Allowing a second chance

9 people found this helpful.
 on February 1, 2015
By Linda Knott
A very good book, showing how years or months of loss can be turned around and happiness found. An easy afternoon read and although there are the sad parts dealing with death,, there are lessons to be learned.

First in series

5 people found this helpful.
 on May 3, 2015
By Amazon Book Purchaser
Keep in mind that this series is an ongoing story so you are getting a little look into what is coming. That I say for the length of the book.

Another great read!

2 people found this helpful.
 on December 14, 2015
By Deb Ohio
It is so hard to find good clean books these days. And since I lived in Middlefield Ohio when young the Amish life has always been one I found interesting and hold a great respect for. My dad and brother were both drivers for the Amish until they passed in 2002. I find Ruth Price to be one of my favorite authors of this genre and would recommend her books to anyone that is looking for clean well written christian and amish books. I have read other books of hers before but my husband bought me a new kindle fire for Christmas and it has a setting that will pop up information on the book and author upon first opening your eBook ( this feature will be an authors great friend I think ) and I read about the Shunning and info on Ruth’s grandmother and found it to be so fascinating and informative! It also showed me other books she has written so I can get more, though I think I have read most already. lol Once again I recommend this book and author because her stories, settings and characters you will enjoy and feel like you know them personally. 👍

Amid the pain and suffering, there is always room to share love with others who are also hurting.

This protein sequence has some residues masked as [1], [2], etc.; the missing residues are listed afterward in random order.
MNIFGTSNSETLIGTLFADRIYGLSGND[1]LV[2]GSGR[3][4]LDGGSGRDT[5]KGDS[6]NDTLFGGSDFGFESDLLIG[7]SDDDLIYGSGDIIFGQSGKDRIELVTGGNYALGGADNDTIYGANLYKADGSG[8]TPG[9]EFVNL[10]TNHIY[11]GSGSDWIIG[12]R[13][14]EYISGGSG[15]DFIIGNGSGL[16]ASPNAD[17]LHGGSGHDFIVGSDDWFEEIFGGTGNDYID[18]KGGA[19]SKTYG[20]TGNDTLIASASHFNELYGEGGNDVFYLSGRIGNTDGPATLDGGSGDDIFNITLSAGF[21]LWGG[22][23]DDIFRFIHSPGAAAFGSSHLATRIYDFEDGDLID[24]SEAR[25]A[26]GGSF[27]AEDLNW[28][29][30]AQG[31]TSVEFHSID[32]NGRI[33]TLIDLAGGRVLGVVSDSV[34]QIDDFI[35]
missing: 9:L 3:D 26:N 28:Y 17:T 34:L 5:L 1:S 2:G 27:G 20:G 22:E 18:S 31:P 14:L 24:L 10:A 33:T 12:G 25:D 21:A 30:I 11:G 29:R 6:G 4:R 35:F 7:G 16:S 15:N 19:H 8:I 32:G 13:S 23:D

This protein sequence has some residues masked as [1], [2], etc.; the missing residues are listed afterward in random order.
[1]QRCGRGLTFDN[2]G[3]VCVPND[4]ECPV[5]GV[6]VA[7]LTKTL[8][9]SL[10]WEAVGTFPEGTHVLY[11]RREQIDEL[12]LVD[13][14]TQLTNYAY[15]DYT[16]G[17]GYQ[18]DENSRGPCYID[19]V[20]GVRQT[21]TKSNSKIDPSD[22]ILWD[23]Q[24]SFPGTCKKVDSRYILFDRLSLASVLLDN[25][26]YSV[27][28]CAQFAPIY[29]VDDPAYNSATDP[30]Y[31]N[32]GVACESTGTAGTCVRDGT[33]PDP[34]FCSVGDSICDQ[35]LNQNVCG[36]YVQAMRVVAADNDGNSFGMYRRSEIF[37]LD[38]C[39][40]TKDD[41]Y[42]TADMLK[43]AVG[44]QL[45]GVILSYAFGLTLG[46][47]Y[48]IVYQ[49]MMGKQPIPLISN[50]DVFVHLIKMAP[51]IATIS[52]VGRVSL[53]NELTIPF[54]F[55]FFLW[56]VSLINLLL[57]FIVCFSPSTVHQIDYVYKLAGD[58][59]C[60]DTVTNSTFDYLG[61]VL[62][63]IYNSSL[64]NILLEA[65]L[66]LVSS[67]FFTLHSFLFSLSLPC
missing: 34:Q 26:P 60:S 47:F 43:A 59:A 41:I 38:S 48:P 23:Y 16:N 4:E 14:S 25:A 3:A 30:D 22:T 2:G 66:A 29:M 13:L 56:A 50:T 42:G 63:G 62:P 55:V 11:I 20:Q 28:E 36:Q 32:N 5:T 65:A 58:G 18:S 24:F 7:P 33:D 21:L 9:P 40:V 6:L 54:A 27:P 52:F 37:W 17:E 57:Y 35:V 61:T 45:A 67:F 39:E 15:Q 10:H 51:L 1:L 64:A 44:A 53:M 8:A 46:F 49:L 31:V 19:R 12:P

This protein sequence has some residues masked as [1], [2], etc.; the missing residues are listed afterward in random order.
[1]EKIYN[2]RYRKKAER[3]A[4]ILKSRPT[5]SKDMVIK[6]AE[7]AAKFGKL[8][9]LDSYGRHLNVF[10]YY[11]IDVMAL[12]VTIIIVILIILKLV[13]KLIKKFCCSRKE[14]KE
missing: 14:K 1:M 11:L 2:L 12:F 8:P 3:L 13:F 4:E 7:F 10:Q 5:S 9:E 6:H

One person found this helpful.
 on January 20, 2017
By Diana Coley
Very moving book. Amid the struggles of losing her husband and trying to right a wrong our leading lady Katie is trying to deal with two rambunctious boys and two very different daughters plus a cranky mother in law. Very little money and desperate for a way to provide for her family, Katie enlists the help of her neighbor Joseph to see if it is possible to open an inn . Along the way, hearts are changed, souls are saved and love finds a way . One of the morals of this story is to never try to bear all of your burdens alone. Reach out and let someone help you.

Enjoyable.

 on September 25, 2016
By cymom9324 7
Lancaster County Second Chances was an enjoyable read. I don’t usually read books that are a part of a series. I prefer books that are stand alone, if I had know this was a series about the same people I would not have read it. More characters will be added but once I reach the end of a story I don’t like to have to get another book to finish. This would have been better as a full length novel with the other important characters add as the story develope. If you enjoy series then go ahead and read this first book as I know you will enjoy it.

Joy Comes in the Morning

One person found this helpful.
 on April 21, 2016
By JC Ellis
Sometimes the circumstances that come into our lives are so tragic and so painful it’s hard to receive the comfort God promises us through the Holy Spirit, but He promises that joy will come in the morning; He will cause all of the tragedy to work for our good. Joseph and Katie’s story and others like It are good reminders for us as well as enjoyable ways to spend an afternoon.
  1. Ruth Price publishes free Christian book Lancaster County Second Chances | SproutNews, 08 October, 2015

    […] Readers can learn more about this free book and listen to a video preview of the book here: http://globalgrafxpress.com/free-amish-books-lsc1/ […]